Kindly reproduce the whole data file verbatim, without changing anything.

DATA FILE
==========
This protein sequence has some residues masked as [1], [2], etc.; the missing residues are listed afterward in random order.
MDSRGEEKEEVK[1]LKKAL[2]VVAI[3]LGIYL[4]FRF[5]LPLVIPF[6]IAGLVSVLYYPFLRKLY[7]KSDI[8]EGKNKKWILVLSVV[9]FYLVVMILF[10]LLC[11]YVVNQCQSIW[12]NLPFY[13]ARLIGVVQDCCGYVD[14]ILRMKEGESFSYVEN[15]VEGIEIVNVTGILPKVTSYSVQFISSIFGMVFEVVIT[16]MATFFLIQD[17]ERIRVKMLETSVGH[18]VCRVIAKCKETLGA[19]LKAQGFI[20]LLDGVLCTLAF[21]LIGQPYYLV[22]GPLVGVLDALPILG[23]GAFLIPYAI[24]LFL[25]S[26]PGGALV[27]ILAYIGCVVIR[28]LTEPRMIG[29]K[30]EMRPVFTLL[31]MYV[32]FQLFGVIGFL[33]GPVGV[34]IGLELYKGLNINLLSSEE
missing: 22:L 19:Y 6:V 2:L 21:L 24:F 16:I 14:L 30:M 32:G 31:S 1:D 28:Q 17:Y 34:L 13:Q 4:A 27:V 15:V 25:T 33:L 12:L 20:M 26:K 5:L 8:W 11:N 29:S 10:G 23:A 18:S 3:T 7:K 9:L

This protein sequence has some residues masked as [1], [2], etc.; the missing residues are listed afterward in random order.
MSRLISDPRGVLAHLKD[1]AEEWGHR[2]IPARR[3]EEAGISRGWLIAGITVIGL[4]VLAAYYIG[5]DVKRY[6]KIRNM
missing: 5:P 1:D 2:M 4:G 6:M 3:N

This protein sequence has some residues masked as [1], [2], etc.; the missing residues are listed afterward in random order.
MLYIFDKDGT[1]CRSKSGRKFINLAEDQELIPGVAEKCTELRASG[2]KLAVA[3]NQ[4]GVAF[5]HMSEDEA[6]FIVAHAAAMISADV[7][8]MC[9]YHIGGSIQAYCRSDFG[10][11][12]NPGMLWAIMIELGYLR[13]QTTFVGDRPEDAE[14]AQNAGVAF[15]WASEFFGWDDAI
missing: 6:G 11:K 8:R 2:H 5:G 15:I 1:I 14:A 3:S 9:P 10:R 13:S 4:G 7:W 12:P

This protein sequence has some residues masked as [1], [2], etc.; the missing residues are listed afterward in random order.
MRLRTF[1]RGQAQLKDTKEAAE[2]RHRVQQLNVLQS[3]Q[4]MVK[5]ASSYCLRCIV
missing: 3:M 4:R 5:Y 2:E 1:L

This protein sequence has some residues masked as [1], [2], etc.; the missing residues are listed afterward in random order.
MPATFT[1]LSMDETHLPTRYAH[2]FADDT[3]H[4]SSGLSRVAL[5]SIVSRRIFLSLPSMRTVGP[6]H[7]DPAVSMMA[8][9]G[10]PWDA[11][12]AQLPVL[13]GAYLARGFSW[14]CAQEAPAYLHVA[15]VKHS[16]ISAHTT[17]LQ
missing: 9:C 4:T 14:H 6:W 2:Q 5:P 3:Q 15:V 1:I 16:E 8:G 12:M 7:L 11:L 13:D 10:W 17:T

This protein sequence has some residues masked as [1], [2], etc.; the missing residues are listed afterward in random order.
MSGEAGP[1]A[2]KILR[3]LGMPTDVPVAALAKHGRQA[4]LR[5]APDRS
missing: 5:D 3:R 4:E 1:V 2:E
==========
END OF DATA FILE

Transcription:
This protein sequence has some residues masked as [1], [2], etc.; the missing residues are listed afterward in random order.
MDSRGEEKEEVK[1]LKKAL[2]VVAI[3]LGIYL[4]FRF[5]LPLVIPF[6]IAGLVSVLYYPFLRKLY[7]KSDI[8]EGKNKKWILVLSVV[9]FYLVVMILF[10]LLC[11]YVVNQCQSIW[12]NLPFY[13]ARLIGVVQDCCGYVD[14]ILRMKEGESFSYVEN[15]VEGIEIVNVTGILPKVTSYSVQFISSIFGMVFEVVIT[16]MATFFLIQD[17]ERIRVKMLETSVGH[18]VCRVIAKCKETLGA[19]LKAQGFI[20]LLDGVLCTLAF[21]LIGQPYYLV[22]GPLVGVLDALPILG[23]GAFLIPYAI[24]LFL[25]S[26]PGGALV[27]ILAYIGCVVIR[28]LTEPRMIG[29]K[30]EMRPVFTLL[31]MYV[32]FQLFGVIGFL[33]GPVGV[34]IGLELYKGLNINLLSSEE
missing: 22:L 19:Y 6:V 2:L 21:L 24:F 16:I 14:L 30:M 32:G 31:S 1:D 28:Q 17:Y 34:L 13:Q 4:A 27:V 15:V 25:T 33:L 12:L 20:M 26:K 5:L 8:W 11:N 29:S 10:G 23:A 18:S 3:T 7:K 9:L

This protein sequence has some residues masked as [1], [2], etc.; the missing residues are listed afterward in random order.
MSRLISDPRGVLAHLKD[1]AEEWGHR[2]IPARR[3]EEAGISRGWLIAGITVIGL[4]VLAAYYIG[5]DVKRY[6]KIRNM
missing: 5:P 1:D 2:M 4:G 6:M 3:N

This protein sequence has some residues masked as [1], [2], etc.; the missing residues are listed afterward in random order.
MLYIFDKDGT[1]CRSKSGRKFINLAEDQELIPGVAEKCTELRASG[2]KLAVA[3]NQ[4]GVAF[5]HMSEDEA[6]FIVAHAAAMISADV[7][8]MC[9]YHIGGSIQAYCRSDFG[10][11][12]NPGMLWAIMIELGYLR[13]QTTFVGDRPEDAE[14]AQNAGVAF[15]WASEFFGWDDAI
missing: 6:G 11:K 8:R 2:H 5:G 15:I 1:I 14:A 3:S 9:P 10:R 13:S 4:G 7:W 12:P

This protein sequence has some residues masked as [1], [2], etc.; the missing residues are listed afterward in random order.
MRLRTF[1]RGQAQLKDTKEAAE[2]RHRVQQLNVLQS[3]Q[4]MVK[5]ASSYCLRCIV
missing: 3:M 4:R 5:Y 2:E 1:L

This protein sequence has some residues masked as [1], [2], etc.; the missing residues are listed afterward in random order.
MPATFT[1]LSMDETHLPTRYAH[2]FADDT[3]H[4]SSGLSRVAL[5]SIVSRRIFLSLPSMRTVGP[6]H[7]DPAVSMMA[8][9]G[10]PWDA[11][12]AQLPVL[13]GAYLARGFSW[14]CAQEAPAYLHVA[15]VKHS[16]ISAHTT[17]LQ
missing: 9:C 4:T 14:H 6:W 2:Q 5:P 3:Q 15:V 1:I 16:E 8:G 12:M 7:L 11:L 13:D 10:W 17:T

This protein sequence has some residues masked as [1], [2], etc.; the missing residues are listed afterward in random order.
MSGEAGP[1]A[2]KILR[3]LGMPTDVPVAALAKHGRQA[4]LR[5]APDRS
missing: 5:D 3:R 4:E 1:V 2:E